2017, PG-13, 96 min. Directed by Stella Meghie. Starring Amandla Stenberg, Nick Robinson, Anika Noni Rose, Ana de la Reguera, Taylor Hickson, Danube Hermosillo.
REVIEWED By Marc Savlov, Fri., May 19, 2017
Based on the YA novel by Nicola Yoon, this is an above-average, young love weeper that somehow manages to hit all the genre notes in formal succession – yawn – but holds your interest by the remarkably nuanced performances of leads Stenberg and Robinson. She’s 18-year-old Maddy who, as is explained in both voiceover and animation, suffers from a rare autoimmune disorder that has kept her from leaving her mother’s airlocked, spick-and-span Los Angeles home for as long as she can remember. Maddy, bookworm smart, beautiful, and a budding architect via online schooling, is close melodramatic kin to John Travolta’s The Boy in the Plastic Bubble. When hunky, black-clad brooder Olly (Robinson) and his family move in next door, Maddy spies him from her bedroom window, they lock eyes as he skateboards by with a tentative wave, and the race to true teen love is off and running. Maddy’s mother (Rose) is a physician – which explains their Better Homes and Gardens-worthy house – who takes daily blood tests of her daughter, monitoring the disease’s progress, or apparent lack thereof, along with the family nurse, Carla (de la Reguera), who facilitates the budding romance in a way that eventually, inevitably leads to what may be disaster.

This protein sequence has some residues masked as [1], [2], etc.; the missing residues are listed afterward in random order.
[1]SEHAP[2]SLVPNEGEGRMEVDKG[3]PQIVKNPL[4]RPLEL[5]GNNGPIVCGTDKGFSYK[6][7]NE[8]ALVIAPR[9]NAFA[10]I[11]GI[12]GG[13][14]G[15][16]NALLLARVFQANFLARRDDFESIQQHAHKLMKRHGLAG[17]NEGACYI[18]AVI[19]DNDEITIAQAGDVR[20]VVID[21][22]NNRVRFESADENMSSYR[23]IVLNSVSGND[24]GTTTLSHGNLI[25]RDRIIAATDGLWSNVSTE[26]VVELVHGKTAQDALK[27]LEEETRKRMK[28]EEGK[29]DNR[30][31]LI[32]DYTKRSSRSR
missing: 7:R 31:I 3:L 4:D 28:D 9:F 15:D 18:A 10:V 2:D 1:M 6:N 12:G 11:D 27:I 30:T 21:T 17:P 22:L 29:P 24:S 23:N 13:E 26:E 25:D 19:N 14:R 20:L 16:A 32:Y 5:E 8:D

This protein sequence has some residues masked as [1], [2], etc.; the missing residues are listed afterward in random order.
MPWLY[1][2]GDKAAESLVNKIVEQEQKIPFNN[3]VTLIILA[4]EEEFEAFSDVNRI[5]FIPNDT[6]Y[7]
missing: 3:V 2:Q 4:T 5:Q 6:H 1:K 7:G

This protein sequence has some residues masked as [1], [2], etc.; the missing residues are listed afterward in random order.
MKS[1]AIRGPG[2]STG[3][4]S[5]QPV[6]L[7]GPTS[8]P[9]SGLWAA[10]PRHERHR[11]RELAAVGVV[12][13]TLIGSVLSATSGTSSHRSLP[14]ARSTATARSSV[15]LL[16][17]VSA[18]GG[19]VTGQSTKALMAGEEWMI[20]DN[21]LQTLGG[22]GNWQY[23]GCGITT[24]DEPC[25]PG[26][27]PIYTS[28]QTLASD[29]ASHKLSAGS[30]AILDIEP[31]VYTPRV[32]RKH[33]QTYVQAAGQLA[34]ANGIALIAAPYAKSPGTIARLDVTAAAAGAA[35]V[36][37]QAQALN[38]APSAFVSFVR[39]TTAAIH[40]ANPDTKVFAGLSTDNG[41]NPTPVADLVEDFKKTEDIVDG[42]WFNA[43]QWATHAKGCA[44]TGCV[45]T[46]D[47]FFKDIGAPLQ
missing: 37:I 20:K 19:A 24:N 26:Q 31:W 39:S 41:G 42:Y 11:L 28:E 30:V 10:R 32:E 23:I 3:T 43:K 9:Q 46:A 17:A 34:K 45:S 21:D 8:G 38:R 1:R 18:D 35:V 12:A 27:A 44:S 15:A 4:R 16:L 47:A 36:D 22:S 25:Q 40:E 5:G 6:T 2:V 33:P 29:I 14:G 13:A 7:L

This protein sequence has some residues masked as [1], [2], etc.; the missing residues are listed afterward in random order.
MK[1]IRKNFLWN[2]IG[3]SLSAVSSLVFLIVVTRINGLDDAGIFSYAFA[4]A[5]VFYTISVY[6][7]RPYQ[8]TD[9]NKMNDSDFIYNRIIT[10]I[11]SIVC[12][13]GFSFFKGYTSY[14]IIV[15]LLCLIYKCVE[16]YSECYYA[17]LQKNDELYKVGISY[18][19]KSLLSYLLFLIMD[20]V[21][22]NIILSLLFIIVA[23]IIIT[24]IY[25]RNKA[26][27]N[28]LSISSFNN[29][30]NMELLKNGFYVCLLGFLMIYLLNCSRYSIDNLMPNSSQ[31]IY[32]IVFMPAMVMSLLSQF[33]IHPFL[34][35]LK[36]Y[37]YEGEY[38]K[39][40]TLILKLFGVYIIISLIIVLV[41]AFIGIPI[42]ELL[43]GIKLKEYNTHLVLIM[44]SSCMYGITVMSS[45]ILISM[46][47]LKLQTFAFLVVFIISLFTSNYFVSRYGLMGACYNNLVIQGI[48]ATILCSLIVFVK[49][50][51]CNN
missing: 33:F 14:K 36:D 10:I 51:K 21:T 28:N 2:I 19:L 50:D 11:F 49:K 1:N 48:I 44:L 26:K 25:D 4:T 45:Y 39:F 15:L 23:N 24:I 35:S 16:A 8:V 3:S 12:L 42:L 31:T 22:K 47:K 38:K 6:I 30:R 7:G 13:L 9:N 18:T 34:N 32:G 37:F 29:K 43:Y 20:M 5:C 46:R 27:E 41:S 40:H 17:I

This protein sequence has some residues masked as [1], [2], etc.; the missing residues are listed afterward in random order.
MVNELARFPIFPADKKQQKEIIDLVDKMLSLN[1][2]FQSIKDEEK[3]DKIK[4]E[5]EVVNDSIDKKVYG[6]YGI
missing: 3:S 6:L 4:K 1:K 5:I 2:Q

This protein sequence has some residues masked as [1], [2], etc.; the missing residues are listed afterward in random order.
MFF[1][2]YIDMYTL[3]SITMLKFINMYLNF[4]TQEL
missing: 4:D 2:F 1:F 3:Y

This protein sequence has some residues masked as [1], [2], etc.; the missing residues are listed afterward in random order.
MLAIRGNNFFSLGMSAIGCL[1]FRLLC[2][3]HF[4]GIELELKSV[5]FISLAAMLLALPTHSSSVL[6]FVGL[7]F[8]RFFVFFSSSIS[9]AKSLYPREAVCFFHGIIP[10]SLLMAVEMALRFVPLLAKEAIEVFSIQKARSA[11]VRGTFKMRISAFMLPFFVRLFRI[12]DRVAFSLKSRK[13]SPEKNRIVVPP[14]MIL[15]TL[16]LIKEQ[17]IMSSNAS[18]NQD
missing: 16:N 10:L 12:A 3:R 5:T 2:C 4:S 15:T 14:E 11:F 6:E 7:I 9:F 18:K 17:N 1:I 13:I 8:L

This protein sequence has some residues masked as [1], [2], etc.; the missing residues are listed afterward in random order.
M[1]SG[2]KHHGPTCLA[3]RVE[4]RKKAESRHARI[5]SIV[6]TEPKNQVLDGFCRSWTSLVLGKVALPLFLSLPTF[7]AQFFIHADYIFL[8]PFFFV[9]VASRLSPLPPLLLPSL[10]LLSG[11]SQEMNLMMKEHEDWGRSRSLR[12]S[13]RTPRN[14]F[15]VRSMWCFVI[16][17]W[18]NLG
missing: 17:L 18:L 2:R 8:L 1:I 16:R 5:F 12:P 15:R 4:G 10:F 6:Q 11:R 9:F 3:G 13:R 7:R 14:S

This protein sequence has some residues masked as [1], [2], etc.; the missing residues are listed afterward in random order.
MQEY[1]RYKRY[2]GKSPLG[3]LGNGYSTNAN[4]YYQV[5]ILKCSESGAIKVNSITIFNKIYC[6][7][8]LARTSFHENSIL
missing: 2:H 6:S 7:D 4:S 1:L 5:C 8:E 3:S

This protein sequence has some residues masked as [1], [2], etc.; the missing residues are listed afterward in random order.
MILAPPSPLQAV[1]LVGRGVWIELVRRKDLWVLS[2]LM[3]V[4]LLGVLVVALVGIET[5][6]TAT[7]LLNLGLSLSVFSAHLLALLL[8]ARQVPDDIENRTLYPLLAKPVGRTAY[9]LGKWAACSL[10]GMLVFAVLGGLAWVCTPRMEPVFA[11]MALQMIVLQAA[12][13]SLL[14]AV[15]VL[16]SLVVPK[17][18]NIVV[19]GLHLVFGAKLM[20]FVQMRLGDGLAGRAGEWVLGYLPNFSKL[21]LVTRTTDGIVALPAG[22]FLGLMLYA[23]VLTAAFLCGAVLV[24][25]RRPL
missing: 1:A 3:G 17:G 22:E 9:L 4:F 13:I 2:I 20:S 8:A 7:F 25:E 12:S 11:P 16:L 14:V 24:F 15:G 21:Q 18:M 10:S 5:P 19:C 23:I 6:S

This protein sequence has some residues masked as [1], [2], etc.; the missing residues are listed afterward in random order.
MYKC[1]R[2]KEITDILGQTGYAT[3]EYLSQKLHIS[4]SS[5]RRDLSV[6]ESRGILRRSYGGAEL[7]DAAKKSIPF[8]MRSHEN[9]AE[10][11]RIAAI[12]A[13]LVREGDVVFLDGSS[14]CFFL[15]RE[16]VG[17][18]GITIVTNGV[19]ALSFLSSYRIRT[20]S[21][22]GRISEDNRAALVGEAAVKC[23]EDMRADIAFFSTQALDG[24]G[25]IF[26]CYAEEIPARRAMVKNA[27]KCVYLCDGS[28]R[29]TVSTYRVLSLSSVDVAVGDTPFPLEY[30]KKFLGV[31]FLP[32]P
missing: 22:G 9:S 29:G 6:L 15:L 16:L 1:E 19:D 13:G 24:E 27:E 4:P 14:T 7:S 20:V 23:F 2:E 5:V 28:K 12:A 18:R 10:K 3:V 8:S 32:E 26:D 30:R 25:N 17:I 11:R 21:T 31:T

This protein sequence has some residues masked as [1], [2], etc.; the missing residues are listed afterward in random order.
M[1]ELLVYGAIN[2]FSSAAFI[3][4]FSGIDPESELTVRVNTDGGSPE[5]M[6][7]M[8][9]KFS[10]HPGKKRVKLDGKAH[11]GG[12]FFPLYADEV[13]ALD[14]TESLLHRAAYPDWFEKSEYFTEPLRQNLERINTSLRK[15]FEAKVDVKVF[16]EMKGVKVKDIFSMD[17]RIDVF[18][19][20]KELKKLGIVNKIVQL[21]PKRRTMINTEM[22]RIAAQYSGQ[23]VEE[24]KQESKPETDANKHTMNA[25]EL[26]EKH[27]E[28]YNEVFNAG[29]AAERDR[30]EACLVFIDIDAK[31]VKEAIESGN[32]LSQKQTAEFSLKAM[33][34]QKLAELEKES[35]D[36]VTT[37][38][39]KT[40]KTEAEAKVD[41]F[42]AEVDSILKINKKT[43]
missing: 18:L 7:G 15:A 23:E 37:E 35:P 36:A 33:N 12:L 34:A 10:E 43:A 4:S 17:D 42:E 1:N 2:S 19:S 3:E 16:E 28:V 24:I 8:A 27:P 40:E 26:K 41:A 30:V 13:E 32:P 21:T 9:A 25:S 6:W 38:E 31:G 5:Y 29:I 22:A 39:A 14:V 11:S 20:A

Director Meghie and screenwriter J. Mills Goodloe play around with little onscreen tricks such as displaying Maddy and Olly’s text conversation in print onscreen, since the two characters can’t be in the same room together due to Maddy’s illness, and also borrow a trope from Woody Allen’s Annie Hall in which the insecure subtext of a verbal conversation is also shown onscreen. Hey, if you steal, steal from the best.
As YA adaptations go, this isn’t quite The Notebook, but its core demographic of teen girls will likely be more than satisfied. Not being a teen girl at the moment, I was put off by an out of the blue third-act revelation that shifts the tone of the film a full 180 degrees. But then I suppose that’s always been a key ingredient to angsty teen love stories, at least as far back as when poor Sal Mineo lay dying in James Dean’s arms outside of Griffith Planetarium in 1955’s Rebel Without a Cause. Love kills, but then again, sometimes it doesn’t, and therein lies its enticing essence.